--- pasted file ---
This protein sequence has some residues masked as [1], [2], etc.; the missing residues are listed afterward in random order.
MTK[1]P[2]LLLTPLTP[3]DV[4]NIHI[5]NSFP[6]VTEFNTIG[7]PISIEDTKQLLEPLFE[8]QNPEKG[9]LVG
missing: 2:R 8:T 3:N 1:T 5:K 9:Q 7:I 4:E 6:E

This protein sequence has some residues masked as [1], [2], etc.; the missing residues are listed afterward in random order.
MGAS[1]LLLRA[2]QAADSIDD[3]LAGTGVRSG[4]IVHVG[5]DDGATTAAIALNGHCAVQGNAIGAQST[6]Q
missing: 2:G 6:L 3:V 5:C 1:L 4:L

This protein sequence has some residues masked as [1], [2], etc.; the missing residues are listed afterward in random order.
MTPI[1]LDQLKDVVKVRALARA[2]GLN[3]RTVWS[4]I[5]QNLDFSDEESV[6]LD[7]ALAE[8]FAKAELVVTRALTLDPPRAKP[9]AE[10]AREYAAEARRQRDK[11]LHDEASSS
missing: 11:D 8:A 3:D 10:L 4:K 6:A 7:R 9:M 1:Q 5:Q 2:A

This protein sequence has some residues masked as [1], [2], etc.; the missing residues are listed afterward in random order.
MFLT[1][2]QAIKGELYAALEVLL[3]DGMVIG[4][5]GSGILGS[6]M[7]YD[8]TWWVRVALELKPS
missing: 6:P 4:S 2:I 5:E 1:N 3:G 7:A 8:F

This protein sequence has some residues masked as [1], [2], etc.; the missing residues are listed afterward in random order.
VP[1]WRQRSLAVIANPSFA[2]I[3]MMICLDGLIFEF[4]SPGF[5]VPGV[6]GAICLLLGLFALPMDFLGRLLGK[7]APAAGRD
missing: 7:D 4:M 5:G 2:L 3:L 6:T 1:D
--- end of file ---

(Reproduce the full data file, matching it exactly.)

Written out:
This protein sequence has some residues masked as [1], [2], etc.; the missing residues are listed afterward in random order.
MTK[1]P[2]LLLTPLTP[3]DV[4]NIHI[5]NSFP[6]VTEFNTIG[7]PISIEDTKQLLEPLFE[8]QNPEKG[9]LVG
missing: 2:R 8:T 3:N 1:T 5:K 9:Q 7:I 4:E 6:E

This protein sequence has some residues masked as [1], [2], etc.; the missing residues are listed afterward in random order.
MGAS[1]LLLRA[2]QAADSIDD[3]LAGTGVRSG[4]IVHVG[5]DDGATTAAIALNGHCAVQGNAIGAQST[6]Q
missing: 2:G 6:L 3:V 5:C 1:L 4:L

This protein sequence has some residues masked as [1], [2], etc.; the missing residues are listed afterward in random order.
MTPI[1]LDQLKDVVKVRALARA[2]GLN[3]RTVWS[4]I[5]QNLDFSDEESV[6]LD[7]ALAE[8]FAKAELVVTRALTLDPPRAKP[9]AE[10]AREYAAEARRQRDK[11]LHDEASSS
missing: 11:D 8:A 3:D 10:L 4:K 6:A 7:R 9:M 1:Q 5:Q 2:A

This protein sequence has some residues masked as [1], [2], etc.; the missing residues are listed afterward in random order.
MFLT[1][2]QAIKGELYAALEVLL[3]DGMVIG[4][5]GSGILGS[6]M[7]YD[8]TWWVRVALELKPS
missing: 6:P 4:S 2:I 5:E 1:N 3:G 7:A 8:F

This protein sequence has some residues masked as [1], [2], etc.; the missing residues are listed afterward in random order.
VP[1]WRQRSLAVIANPSFA[2]I[3]MMICLDGLIFEF[4]SPGF[5]VPGV[6]GAICLLLGLFALPMDFLGRLLGK[7]APAAGRD
missing: 7:D 4:M 5:G 2:L 3:L 6:T 1:D